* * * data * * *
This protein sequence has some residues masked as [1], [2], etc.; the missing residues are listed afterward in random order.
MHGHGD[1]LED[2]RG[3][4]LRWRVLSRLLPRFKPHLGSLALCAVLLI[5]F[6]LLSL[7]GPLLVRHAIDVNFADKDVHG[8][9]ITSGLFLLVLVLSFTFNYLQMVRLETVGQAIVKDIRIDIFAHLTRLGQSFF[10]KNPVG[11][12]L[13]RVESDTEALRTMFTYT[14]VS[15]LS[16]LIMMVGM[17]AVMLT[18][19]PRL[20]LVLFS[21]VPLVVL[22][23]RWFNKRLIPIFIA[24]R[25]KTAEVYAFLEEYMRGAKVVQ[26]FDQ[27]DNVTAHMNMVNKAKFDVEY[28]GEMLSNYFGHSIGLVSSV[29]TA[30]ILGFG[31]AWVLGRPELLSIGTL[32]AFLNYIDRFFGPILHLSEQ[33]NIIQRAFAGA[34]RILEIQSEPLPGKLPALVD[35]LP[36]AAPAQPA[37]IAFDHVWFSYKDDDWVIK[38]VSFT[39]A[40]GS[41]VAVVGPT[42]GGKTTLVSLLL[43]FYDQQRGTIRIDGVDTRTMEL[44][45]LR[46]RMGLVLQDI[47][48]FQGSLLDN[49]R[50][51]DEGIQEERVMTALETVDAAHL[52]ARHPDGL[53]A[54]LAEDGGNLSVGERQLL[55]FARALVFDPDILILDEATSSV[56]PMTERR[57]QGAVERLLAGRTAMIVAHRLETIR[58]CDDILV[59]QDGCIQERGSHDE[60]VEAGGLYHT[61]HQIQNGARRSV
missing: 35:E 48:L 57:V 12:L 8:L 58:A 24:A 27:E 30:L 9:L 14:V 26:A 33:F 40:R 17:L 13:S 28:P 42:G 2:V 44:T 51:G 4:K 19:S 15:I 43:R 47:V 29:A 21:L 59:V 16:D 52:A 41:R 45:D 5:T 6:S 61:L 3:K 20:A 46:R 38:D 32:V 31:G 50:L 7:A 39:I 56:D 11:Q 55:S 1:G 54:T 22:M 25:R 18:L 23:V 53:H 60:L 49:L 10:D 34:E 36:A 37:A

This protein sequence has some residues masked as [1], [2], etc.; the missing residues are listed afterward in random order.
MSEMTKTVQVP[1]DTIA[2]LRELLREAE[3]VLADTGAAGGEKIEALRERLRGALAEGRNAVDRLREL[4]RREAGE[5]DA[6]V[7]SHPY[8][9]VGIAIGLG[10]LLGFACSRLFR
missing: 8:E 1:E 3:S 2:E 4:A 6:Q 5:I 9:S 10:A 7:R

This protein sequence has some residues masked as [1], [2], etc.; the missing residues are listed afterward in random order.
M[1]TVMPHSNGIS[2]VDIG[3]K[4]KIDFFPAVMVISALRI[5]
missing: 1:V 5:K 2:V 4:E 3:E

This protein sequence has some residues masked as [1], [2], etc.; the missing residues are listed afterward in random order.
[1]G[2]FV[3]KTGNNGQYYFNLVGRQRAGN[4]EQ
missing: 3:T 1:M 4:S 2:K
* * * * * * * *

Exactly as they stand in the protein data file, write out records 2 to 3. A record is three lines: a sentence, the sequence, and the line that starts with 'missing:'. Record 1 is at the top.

This protein sequence has some residues masked as [1], [2], etc.; the missing residues are listed afterward in random order.
MSEMTKTVQVP[1]DTIA[2]LRELLREAE[3]VLADTGAAGGEKIEALRERLRGALAEGRNAVDRLREL[4]RREAGE[5]DA[6]V[7]SHPY[8][9]VGIAIGLG[10]LLGFACSRLFR
missing: 8:E 1:E 3:S 2:E 4:A 6:Q 5:I 9:S 10:A 7:R

This protein sequence has some residues masked as [1], [2], etc.; the missing residues are listed afterward in random order.
M[1]TVMPHSNGIS[2]VDIG[3]K[4]KIDFFPAVMVISALRI[5]
missing: 1:V 5:K 2:V 4:E 3:E